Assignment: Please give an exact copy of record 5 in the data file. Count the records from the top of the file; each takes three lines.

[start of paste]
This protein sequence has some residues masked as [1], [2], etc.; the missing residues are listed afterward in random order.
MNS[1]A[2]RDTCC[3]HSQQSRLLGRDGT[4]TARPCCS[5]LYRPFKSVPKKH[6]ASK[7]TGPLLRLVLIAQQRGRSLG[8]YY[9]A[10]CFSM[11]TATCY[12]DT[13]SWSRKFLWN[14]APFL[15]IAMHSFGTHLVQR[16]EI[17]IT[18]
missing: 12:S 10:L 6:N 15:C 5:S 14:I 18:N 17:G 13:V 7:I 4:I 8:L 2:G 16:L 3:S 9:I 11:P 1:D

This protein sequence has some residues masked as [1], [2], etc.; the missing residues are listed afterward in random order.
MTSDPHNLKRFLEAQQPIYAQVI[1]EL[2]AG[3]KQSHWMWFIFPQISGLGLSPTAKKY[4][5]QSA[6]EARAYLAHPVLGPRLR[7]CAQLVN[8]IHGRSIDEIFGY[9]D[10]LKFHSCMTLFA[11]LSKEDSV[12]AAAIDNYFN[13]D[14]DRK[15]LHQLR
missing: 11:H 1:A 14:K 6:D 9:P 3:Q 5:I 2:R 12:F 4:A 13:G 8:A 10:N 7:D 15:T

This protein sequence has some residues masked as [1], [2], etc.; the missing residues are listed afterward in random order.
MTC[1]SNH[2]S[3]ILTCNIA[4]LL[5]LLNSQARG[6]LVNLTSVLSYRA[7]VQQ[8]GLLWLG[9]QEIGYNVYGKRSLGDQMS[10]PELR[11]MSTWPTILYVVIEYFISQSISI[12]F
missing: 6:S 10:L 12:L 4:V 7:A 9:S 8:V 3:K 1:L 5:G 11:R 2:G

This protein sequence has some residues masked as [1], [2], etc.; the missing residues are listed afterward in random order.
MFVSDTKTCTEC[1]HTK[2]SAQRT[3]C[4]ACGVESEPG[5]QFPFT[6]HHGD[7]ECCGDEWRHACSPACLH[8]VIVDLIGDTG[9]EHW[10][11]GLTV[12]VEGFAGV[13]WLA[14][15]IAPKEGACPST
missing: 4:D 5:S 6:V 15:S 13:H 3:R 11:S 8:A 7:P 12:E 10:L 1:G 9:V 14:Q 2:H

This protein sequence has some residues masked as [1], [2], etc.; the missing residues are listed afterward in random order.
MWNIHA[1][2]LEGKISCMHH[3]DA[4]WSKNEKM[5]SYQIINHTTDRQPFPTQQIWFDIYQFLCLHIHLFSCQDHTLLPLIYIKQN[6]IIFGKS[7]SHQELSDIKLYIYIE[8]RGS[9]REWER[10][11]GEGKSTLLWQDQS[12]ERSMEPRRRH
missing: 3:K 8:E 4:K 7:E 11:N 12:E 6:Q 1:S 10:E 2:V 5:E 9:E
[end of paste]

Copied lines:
This protein sequence has some residues masked as [1], [2], etc.; the missing residues are listed afterward in random order.
MWNIHA[1][2]LEGKISCMHH[3]DA[4]WSKNEKM[5]SYQIINHTTDRQPFPTQQIWFDIYQFLCLHIHLFSCQDHTLLPLIYIKQN[6]IIFGKS[7]SHQELSDIKLYIYIE[8]RGS[9]REWER[10][11]GEGKSTLLWQDQS[12]ERSMEPRRRH
missing: 3:K 8:E 4:K 7:E 11:N 12:E 6:Q 1:S 10:E 2:V 5:E 9:E